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Anchor Babies
By Jack M. Moutrie


May 18, 2005

"All persons born or naturalized in the United States, and subject to the jurisdiction thereof, are citizens of the United States and the State wherein they reside."

Should Babies Born in the United States to "aliens" Become Automatic Citizens?

Was the 14th Amendment correctly ratified legally, and if so, why are courts interpreting the clause to include all alien births on U.S. soil?

In 1865, 27 of 36 states ratified the 13th Amendment to abolish slavery. This included 10 of 11 southern states.

The original Constitution did not recognize negroes as citizens, so in order to accomplish this and other objectives the 14th Amendment was proposed. Because most southern states objected to the terms, the northern states refused to seat 22 Senators and 58 Representatives from the southern states. The northern states passed, over President Johnson s veto, the Reconstruction Acts, which placed southern states under military rule, replacing the original legislative body by a group of individuals willing to ratify the 14th Amendment. The amendment was certified as being adopted by Secretary of State William Seward in spite of the fact (1) the joint resolution was not submitted to or adopted by a Constitutional Congress, (2) the joint resolution was not submitted to the President, and (3) the proposed 14th amendment was never ratified by æ of the States as required by Article V of the U.S. Constitution.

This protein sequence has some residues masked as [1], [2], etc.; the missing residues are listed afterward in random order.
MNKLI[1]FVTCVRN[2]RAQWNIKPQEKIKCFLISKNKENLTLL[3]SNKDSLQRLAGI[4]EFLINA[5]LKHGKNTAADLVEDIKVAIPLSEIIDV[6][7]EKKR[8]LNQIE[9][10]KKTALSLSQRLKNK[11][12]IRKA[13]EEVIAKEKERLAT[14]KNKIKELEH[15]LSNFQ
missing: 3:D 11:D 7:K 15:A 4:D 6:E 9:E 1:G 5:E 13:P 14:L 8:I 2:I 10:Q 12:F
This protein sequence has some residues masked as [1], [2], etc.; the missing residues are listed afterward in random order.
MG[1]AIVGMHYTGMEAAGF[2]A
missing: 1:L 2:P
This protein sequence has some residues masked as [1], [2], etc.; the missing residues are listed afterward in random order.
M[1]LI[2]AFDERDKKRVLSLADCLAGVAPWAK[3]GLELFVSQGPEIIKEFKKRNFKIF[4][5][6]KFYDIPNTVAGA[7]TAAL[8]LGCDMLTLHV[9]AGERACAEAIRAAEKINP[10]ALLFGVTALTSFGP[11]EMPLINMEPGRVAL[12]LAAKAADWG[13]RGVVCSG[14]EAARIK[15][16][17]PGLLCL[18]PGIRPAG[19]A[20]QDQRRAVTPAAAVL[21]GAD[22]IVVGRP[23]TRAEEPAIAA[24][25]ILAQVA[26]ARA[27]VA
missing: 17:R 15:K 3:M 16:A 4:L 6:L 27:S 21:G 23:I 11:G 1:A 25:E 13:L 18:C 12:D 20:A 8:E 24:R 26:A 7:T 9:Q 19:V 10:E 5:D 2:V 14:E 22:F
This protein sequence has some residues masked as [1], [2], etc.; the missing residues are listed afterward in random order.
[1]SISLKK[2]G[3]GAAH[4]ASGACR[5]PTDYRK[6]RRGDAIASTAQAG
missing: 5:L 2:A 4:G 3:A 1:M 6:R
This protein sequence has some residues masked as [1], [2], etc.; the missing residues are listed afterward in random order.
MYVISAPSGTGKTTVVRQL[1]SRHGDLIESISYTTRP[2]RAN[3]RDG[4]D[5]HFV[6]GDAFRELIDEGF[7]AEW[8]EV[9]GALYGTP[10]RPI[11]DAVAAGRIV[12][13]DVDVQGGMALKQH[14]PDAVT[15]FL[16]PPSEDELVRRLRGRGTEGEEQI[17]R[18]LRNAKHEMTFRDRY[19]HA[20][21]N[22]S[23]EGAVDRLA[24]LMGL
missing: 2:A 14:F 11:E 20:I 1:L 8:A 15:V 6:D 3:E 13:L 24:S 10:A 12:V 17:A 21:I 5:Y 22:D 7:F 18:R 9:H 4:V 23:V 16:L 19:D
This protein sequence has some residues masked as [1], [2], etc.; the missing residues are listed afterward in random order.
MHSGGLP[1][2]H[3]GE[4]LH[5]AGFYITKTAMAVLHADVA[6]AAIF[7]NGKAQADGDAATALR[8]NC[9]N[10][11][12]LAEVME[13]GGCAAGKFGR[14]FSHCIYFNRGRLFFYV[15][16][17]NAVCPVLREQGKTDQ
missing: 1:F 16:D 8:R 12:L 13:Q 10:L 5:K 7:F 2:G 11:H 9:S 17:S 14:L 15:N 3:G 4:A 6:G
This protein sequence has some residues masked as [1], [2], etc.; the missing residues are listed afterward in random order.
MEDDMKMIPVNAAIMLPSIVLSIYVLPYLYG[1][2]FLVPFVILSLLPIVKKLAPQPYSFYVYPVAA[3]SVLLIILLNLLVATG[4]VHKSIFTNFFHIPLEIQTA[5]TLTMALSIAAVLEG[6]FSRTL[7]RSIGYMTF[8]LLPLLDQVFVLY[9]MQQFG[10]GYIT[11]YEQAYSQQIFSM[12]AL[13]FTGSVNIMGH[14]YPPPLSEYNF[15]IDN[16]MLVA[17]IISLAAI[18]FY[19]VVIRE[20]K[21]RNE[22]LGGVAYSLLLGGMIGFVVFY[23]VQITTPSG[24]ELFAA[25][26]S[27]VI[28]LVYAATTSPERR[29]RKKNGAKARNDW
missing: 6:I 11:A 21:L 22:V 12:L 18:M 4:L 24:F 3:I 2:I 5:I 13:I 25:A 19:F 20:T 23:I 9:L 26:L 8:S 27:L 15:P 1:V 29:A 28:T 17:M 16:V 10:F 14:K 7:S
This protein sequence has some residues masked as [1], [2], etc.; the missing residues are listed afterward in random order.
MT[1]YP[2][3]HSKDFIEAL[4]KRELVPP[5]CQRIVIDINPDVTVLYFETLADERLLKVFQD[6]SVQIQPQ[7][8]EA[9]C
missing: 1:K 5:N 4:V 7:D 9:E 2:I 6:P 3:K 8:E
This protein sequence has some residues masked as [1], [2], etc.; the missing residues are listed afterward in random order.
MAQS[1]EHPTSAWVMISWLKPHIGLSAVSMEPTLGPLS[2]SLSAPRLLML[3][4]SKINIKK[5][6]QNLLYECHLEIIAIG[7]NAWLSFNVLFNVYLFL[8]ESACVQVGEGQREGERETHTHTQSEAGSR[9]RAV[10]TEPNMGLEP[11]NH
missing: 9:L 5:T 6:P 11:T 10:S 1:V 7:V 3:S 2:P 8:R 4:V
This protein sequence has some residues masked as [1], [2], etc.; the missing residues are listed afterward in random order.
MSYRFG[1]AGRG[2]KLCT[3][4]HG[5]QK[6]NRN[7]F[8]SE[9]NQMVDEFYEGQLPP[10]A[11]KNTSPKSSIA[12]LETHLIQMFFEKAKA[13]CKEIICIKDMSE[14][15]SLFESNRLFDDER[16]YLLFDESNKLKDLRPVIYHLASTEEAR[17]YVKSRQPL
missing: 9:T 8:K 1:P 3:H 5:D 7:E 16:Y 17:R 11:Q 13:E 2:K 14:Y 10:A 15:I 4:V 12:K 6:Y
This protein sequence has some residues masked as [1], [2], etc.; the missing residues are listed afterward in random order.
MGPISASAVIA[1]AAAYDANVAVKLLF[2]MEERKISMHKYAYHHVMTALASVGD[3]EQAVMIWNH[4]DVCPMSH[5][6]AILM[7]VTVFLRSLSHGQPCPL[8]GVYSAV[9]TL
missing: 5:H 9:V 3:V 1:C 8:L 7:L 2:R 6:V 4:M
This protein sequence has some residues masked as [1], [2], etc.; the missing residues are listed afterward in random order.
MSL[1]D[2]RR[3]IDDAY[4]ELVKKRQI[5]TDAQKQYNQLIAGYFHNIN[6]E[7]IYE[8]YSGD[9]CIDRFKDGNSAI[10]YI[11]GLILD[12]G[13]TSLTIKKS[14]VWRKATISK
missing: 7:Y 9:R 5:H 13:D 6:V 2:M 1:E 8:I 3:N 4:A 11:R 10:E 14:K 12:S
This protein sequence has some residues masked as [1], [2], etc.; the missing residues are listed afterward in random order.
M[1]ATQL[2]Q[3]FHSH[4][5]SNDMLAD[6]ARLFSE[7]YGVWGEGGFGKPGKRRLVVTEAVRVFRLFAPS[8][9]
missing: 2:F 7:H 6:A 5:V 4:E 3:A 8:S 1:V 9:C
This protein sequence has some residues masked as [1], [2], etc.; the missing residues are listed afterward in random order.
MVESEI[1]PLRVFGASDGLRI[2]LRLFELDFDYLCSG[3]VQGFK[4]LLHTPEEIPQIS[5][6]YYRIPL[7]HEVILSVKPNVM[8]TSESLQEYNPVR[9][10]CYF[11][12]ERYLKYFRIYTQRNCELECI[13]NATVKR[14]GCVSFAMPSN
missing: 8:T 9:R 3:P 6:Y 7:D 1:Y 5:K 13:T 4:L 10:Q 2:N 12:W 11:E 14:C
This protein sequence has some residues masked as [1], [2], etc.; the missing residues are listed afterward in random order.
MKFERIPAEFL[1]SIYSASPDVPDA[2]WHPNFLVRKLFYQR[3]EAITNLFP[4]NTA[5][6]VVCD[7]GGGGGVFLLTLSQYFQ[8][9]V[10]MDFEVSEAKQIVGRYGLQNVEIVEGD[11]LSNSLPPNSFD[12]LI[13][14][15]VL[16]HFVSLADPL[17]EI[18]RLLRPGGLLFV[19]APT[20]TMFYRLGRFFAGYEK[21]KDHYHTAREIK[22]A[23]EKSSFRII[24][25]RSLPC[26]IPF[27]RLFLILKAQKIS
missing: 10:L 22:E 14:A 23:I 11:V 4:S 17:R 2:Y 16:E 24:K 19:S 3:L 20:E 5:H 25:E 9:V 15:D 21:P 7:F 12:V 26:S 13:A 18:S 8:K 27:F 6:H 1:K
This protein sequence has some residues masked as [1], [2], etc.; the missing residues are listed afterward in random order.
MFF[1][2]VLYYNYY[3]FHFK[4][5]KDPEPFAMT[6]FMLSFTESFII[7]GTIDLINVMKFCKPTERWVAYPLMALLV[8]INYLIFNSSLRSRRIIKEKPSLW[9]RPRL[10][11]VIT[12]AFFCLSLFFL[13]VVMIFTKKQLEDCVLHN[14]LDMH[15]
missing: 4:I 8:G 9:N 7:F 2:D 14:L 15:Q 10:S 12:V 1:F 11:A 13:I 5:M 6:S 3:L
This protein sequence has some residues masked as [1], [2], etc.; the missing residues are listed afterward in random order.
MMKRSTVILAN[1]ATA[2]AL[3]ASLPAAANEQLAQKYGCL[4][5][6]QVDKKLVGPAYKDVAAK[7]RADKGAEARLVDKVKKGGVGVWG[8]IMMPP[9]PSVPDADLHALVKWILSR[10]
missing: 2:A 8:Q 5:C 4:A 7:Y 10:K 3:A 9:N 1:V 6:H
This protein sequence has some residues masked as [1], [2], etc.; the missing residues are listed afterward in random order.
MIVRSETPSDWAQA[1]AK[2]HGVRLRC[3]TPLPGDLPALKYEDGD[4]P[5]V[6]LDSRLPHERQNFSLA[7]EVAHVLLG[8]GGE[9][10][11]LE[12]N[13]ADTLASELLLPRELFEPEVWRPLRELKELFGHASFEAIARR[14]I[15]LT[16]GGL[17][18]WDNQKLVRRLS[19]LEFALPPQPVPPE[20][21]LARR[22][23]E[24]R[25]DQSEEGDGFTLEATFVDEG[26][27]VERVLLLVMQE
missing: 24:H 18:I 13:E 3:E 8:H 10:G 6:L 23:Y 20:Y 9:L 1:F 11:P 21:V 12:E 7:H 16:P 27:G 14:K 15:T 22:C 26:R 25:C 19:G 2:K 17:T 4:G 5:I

Hence, the 14th Amendment of the U.S. Constitution is null and void. Therefore, all babies born under the guise of this amendment are not citizens for that reason. It should be noted that Jacob Howard, author of the citizenship clause defined the citizens as being all other persons, but not those who are foreigners, aliens, and those who belong to families of ambassadors or foreign ministers. How can the courts misinterpret that definition, unless they have ulterior motives? How can the government continue to perpetuate such a lie?
In the Congressional Record, June 13, 1967, H7161, Mr. John Rarick introduced House Concurrent Resolution 208 to renounce the validity of the 14th Amendment, presented all the documented historic evidence gathered by Judge Lander H. Perez, of Louisiana, and came to the inescapable conclusion that the 14th Amendment never was validly adopted. He pointed out that the U.S. Supreme Court did not uphold the validity of the 14th Amendment (Coleman v. Miller, 307 U.S. 448, 59 S. Ct. 972) in spite of those who claimed it was valid. Mr. Rarick further remarked, courts brushed aside constitutional questions as though they did not exist . It is criminal that Courts, bound by oath to support the Constitution, refuse to hear argument on the invalidity of the 14th Amendment hiding behind their excuse that it is a political question.

Edward J. Erler testifying before the Subcommittee on Immigration and Claims, June 25, 1997 said, If Americans held to the notion of birth-right citizenship, they would have been incapable of declaring their independence from Britain!

The People of this Nation are owed an explanation why government refuses to address the issue of "birthright citizenship" as currently being interpreted under the citizenship clause.

Jack M. Moutrie
Meridian, Idaho - USA


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Anchor babies By BONNIE ERBE...
May 16, 2005


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